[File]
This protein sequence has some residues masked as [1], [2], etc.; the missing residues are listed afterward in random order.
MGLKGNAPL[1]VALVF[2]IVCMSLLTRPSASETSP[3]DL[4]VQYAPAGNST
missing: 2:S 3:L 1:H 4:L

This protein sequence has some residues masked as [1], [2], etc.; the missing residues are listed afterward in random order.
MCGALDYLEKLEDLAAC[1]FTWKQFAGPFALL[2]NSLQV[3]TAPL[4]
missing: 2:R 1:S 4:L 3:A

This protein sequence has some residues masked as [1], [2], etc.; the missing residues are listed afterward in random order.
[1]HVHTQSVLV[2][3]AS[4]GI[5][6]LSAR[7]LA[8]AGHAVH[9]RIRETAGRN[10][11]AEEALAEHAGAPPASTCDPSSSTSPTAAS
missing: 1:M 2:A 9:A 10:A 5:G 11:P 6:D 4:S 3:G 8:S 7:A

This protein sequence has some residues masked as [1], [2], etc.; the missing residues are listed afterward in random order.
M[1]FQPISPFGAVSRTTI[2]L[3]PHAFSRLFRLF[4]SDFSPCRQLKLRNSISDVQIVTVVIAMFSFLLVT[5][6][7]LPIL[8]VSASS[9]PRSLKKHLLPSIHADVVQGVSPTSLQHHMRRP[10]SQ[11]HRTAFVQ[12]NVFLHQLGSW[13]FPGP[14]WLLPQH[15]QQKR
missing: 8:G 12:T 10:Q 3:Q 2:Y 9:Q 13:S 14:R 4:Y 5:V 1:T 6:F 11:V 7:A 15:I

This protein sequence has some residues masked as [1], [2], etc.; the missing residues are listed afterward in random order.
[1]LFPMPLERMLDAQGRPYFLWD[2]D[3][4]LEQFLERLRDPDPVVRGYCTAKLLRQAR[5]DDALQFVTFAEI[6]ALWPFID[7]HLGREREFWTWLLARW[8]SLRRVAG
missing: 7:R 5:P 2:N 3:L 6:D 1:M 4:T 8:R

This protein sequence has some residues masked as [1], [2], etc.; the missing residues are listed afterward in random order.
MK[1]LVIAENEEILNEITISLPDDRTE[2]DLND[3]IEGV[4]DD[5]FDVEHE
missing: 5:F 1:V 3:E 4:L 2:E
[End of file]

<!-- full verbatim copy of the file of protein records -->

This protein sequence has some residues masked as [1], [2], etc.; the missing residues are listed afterward in random order.
MGLKGNAPL[1]VALVF[2]IVCMSLLTRPSASETSP[3]DL[4]VQYAPAGNST
missing: 2:S 3:L 1:H 4:L

This protein sequence has some residues masked as [1], [2], etc.; the missing residues are listed afterward in random order.
MCGALDYLEKLEDLAAC[1]FTWKQFAGPFALL[2]NSLQV[3]TAPL[4]
missing: 2:R 1:S 4:L 3:A

This protein sequence has some residues masked as [1], [2], etc.; the missing residues are listed afterward in random order.
[1]HVHTQSVLV[2][3]AS[4]GI[5][6]LSAR[7]LA[8]AGHAVH[9]RIRETAGRN[10][11]AEEALAEHAGAPPASTCDPSSSTSPTAAS
missing: 1:M 2:A 9:A 10:A 5:G 11:P 6:D 4:S 3:G 8:S 7:A

This protein sequence has some residues masked as [1], [2], etc.; the missing residues are listed afterward in random order.
M[1]FQPISPFGAVSRTTI[2]L[3]PHAFSRLFRLF[4]SDFSPCRQLKLRNSISDVQIVTVVIAMFSFLLVT[5][6][7]LPIL[8]VSASS[9]PRSLKKHLLPSIHADVVQGVSPTSLQHHMRRP[10]SQ[11]HRTAFVQ[12]NVFLHQLGSW[13]FPGP[14]WLLPQH[15]QQKR
missing: 8:G 12:T 10:Q 3:Q 2:Y 9:Q 13:S 14:R 4:Y 5:V 1:T 6:F 11:V 7:A 15:I

This protein sequence has some residues masked as [1], [2], etc.; the missing residues are listed afterward in random order.
[1]LFPMPLERMLDAQGRPYFLWD[2]D[3][4]LEQFLERLRDPDPVVRGYCTAKLLRQAR[5]DDALQFVTFAEI[6]ALWPFID[7]HLGREREFWTWLLARW[8]SLRRVAG
missing: 7:R 5:P 2:N 3:L 6:D 1:M 4:T 8:R

This protein sequence has some residues masked as [1], [2], etc.; the missing residues are listed afterward in random order.
MK[1]LVIAENEEILNEITISLPDDRTE[2]DLND[3]IEGV[4]DD[5]FDVEHE
missing: 5:F 1:V 3:E 4:L 2:E